Screening for colorectal cancer utilizing fecal occult blood testing, sigmoidoscopy, or colonoscopy has shown significant benefit for reduction in the rates of colorectal cancer. With varied rates of colon cancer in different states we looked to see if screening rates accounted for the differences.
Utilizing the CDC Wonder database along with Census data for state population from 2015 we were able to generate a rate of colon cancer by gender for all 50 states (as well as the district of Columbia). We then utilized the Leading Indicators for Chronic Diseases and Risk Factors data from the CDC for screening utilization by state for ages 50-75. We used the age-adjusted rates from 2016 (data set not fully populated for 2015). We then ran a Pearson Correlation calculation over the current smoking (by gender) vs colon and rectal cancer incidence rate and then calculated a P value from the score.
Table 1 shows the data used in the analysis.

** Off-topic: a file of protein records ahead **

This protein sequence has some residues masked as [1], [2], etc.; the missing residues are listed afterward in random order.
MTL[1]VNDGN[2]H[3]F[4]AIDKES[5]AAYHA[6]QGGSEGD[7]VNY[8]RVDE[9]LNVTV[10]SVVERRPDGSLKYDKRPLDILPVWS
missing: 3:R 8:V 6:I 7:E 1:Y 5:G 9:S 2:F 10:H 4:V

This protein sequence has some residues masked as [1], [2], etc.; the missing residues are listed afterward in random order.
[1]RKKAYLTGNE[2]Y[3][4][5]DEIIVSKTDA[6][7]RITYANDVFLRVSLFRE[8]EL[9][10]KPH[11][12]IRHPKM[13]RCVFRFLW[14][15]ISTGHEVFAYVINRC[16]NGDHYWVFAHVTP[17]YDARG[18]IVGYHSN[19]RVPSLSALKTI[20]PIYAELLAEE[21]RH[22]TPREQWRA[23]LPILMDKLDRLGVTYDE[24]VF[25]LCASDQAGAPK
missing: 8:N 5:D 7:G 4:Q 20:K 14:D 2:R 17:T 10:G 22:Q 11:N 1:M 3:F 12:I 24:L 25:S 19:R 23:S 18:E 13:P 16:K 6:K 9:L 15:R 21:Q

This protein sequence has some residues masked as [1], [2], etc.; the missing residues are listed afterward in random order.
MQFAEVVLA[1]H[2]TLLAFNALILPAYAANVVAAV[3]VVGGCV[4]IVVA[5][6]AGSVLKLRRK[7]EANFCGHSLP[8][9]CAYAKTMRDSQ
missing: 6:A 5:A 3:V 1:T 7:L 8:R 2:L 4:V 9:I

The Pearson Correlation Coefficient (R) for the males was -0.1243 and is considered a weak negative correlation. The P value from this correlation was 0.385977 and not considered significant. Figure 1 shows the scatter plot for screening tests vs colon and rectal cancer rate for males.
The Pearson Correlation Coefficient (R) for the males was 0.0188 and is considered a weak positive correlation. The P value from this correlation was 0.895821 and not considered significant. Figure 2 shows the scatter plot for screening tests vs colon and rectal cancer rate for females.
In a non-adjusted analysis of screening rates for colon cancer rate there was no significant difference. Further refinement is needed to assess for any specific demographic that may contribute to the differences in state rates.